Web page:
The Supreme Court rules on copyright in a pentology of cases

July 12th, 2012 by Barry Sookman Leave a reply »

Earlier today, the Supreme Court released reasons in the five copyright appeals heard back to back on December 6 and 7, 2011 in the following cases:[i]

In summary the Supreme Court allowed the appeals in ESA v. SOCAN (in a 5 to 4 split) and Access Copyright (also in a 5 to 4 split); dismissed the appeals in SOCAN v. Bell and Re:Sound; and allowed in part and dismissed in part the Rogers v. SOCAN appeal.

The decisions of the Court, which will take a while to digest, cover a lot of ground. Here is a summary of some of the key legal principles canvassed by the Court. Others have focused on summarizing the specific findings of the Court in each of the cases. Some of the summaries can be found here, here, here, and here.

Interpretation of the Act

The Court re-affirmed or re-emphasized a number of legal principles to be used in construing the Act.

The Act reflects a balance in copyright between promoting the public interest in the encouragement and dissemination of works and obtaining a just reward for the creator.

This principle was first articulated in Théberge v. Galerie d’Art du Petit Champlain inc., [2002] 2 S.C.R. 336. The Court referred to this principle in ESA v. SOCAN where the Court went on to say that the “traditional balance between authors and users should be preserved in the digital environment”. It also re-iterated this principle in Rogers v. SOCAN[ii]. In SOCAN v. Bell the Court went on to note that “both protection and access must be sensitively balanced in order to achieve the goals of copyright”.

The Act should be construed in a technologically neutral manner.

This principle was applied by the Court in ESA v SOCAN to ensure that copies of video games purchased in a store or delivered by mail were not treated differently from those downloaded over the Internet or sent by e-mail. According to the Court:

The principle of technological neutrality is reflected in s. 3(1) of the Act, which describes a right to produce or reproduce a work “in any material form whatever”.  In our view, there is no practical difference between buying a durable copy of the work in a store, receiving a copy in the mail, or downloading an identical copy using the Internet.  The Internet is simply a technological taxi that delivers a durable copy of the same work to the end user…

The principle of technological neutrality requires that, absent evidence of Parliamentary intent to the contrary, we interpret the Copyright Act in a way that avoids imposing an additional layer of protections and fees based solely on the method of delivery of the work to the end user.  To do otherwise would effectively impose a gratuitous cost for the use of more efficient, Internet-based technologies.

The Act should be interpreted to extend to technologies that were not or could not have been contemplated at the time of its drafting. It exists to protect the rights of authors and others as technology evolves[iii].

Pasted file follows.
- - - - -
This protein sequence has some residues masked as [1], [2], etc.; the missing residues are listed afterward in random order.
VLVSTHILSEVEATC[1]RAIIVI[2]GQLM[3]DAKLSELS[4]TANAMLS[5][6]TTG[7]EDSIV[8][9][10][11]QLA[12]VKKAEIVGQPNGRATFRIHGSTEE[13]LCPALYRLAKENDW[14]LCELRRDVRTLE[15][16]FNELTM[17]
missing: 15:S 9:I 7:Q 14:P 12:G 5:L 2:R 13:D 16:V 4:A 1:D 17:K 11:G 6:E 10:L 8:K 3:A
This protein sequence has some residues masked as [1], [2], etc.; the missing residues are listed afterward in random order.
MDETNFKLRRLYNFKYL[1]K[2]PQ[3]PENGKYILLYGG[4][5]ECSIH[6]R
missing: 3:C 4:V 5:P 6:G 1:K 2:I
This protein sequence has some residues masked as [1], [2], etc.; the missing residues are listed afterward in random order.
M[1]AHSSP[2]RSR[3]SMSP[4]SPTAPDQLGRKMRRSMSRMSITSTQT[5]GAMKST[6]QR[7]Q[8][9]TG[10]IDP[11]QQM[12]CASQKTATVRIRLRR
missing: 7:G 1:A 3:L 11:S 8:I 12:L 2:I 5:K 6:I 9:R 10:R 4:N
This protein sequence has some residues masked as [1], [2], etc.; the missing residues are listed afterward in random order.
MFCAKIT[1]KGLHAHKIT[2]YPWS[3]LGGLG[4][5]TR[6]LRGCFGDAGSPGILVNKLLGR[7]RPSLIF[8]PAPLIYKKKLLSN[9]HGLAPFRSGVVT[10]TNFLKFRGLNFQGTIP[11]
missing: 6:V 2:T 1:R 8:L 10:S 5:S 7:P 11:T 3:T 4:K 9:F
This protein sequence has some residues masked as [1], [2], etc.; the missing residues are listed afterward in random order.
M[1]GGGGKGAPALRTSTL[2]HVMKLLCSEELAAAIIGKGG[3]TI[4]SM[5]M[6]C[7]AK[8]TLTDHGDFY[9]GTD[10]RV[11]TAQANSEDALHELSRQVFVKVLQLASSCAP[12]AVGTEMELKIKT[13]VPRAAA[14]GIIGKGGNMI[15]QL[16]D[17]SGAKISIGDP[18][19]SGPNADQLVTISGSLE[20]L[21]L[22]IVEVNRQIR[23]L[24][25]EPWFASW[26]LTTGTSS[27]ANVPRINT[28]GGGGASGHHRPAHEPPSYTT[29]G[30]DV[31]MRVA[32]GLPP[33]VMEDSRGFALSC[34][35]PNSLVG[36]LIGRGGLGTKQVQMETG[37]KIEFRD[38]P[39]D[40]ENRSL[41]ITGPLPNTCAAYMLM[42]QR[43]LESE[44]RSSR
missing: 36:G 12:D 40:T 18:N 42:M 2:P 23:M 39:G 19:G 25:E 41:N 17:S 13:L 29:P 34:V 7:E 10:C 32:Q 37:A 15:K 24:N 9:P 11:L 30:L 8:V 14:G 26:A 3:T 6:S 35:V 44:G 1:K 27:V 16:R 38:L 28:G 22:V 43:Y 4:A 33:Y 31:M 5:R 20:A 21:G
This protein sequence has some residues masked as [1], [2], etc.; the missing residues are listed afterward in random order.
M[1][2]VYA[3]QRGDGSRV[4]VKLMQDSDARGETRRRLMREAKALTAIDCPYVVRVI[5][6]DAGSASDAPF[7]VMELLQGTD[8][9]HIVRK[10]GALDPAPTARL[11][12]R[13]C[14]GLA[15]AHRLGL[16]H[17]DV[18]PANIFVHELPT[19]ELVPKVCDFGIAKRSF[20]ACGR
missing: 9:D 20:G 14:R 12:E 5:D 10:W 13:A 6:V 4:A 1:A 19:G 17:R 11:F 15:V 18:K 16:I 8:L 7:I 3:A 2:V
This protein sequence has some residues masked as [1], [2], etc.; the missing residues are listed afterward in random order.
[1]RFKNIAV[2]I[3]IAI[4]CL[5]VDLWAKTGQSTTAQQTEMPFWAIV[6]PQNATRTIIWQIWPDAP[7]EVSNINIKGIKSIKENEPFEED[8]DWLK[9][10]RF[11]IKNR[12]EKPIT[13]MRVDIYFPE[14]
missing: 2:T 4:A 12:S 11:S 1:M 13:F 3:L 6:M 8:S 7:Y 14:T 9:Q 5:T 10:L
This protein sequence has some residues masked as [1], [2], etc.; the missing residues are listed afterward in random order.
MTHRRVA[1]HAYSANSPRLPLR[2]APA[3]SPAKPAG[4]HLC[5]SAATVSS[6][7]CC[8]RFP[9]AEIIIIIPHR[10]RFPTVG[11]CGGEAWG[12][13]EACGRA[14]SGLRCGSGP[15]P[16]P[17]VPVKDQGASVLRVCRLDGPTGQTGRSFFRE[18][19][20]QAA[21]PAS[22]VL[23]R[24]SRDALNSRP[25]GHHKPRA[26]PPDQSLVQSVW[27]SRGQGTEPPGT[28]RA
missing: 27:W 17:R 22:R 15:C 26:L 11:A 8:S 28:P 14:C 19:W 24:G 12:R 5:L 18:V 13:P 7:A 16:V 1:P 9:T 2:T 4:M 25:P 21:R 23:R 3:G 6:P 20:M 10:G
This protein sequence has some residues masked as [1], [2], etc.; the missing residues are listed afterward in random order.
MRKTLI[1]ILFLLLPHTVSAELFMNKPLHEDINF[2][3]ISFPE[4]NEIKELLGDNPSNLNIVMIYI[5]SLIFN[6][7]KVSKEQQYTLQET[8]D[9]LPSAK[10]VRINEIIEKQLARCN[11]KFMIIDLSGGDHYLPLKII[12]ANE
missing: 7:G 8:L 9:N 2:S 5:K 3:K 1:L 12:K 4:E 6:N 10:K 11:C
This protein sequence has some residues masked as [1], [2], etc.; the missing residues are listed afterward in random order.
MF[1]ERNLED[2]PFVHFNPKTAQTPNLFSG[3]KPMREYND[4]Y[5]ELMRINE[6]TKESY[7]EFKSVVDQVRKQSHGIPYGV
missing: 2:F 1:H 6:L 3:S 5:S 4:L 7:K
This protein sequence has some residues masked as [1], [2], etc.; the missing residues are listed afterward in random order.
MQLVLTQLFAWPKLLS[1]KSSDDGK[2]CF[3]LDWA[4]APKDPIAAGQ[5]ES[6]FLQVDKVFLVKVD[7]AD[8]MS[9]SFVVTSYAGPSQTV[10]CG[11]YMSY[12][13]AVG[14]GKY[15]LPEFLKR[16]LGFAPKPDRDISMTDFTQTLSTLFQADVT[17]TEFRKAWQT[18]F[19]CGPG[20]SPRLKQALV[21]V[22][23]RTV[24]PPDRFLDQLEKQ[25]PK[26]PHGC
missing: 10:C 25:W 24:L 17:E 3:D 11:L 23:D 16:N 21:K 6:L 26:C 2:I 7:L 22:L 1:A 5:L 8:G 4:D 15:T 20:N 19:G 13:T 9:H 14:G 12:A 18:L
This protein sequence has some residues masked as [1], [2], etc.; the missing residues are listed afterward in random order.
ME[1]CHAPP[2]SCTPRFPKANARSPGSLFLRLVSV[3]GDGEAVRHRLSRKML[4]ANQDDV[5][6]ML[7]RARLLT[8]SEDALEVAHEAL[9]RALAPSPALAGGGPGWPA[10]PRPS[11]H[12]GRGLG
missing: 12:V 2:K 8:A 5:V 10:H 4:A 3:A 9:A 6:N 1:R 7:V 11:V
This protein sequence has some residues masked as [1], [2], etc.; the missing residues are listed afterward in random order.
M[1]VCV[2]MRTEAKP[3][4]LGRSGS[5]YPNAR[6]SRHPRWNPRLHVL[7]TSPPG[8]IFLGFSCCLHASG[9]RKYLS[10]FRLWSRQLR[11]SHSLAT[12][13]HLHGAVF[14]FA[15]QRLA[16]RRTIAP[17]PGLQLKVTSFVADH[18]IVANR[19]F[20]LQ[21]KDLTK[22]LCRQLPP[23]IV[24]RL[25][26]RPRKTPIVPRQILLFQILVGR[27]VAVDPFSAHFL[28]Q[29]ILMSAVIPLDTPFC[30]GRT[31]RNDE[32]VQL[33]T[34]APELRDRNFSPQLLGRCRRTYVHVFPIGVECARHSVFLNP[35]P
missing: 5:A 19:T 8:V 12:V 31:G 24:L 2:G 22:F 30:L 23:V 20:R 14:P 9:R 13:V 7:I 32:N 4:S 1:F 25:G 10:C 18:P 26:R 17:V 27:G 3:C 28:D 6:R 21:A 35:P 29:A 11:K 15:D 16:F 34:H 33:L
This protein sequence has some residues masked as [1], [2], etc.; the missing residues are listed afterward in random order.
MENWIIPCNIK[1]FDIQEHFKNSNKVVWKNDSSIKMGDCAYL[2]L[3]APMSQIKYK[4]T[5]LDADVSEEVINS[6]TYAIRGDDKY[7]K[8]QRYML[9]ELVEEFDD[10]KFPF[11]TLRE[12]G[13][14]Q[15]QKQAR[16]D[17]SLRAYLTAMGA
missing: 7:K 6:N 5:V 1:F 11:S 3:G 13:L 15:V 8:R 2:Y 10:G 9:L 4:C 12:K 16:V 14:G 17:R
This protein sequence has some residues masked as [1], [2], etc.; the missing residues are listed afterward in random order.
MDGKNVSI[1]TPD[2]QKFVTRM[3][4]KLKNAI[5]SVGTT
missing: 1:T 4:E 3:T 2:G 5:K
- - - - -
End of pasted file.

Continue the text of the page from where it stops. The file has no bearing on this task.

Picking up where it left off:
This principle was expressed in the Rogers v. SOCAN case as follows:

In addition, this Court has long recognized in the context of the reproduction right that, where possible, the Act should be interpreted to extend to technologies that were not or could not have been contemplated at the time of its drafting: Apple Computer Inc. v. Mackintosh Computers Ltd., [1987] 1 F.C. 173 (T.D.), aff’d [1988] 1 F.C. 673 (C.A.), aff’d [1990] 2 S.C.R. 209.  That the Act was to apply to new technologies was recently reaffirmed in Robertson v. Thomson Corp., [2006] 2 S.C.R. 363, at para. 49, per LeBel and Fish JJ.:

Media neutrality is reflected in s. 3(1) of the Copyright Act which describes a right to produce or reproduce a work “in any material form whatever”.  Media neutrality means that the Copyright Act should continue to apply in different media, including more technologically advanced ones. … [I]t exists to protect the rights of authors and others as technology evolves.

The rights in the introductory paragraph of Section 3(1) of the Act provide the basic structure of copyright. The enumerated rights listed in the subsequent subparagraphs are simply illustrative.

This principle was articulated by the Court in ESA v. SOCAN as follows:

Nor is the communication right in s. 3(1)(f) a sui generis right in addition to the general rights described in s. 3(1).  The introductory paragraph defines what constitutes “copyright”.  It states that copyright “means” the sole right to produce or reproduce a work in any material form, to perform a work in public, or to publish an unpublished work.  This definition of “copyright” is exhaustive, as the term “means” confines its scope.  The paragraph concludes by stating that copyright “includes” several other rights, set out in subsections (a) through (i).  As a result, the rights in the introductory paragraph provide the basic structure of copyright.  The enumerated rights listed in the subsequent subparagraphs are simply illustrative.

U.S. copyright cases must be scrutinized very carefully before being applied in Canada because of the different wording and policy considerations in both acts.[iv]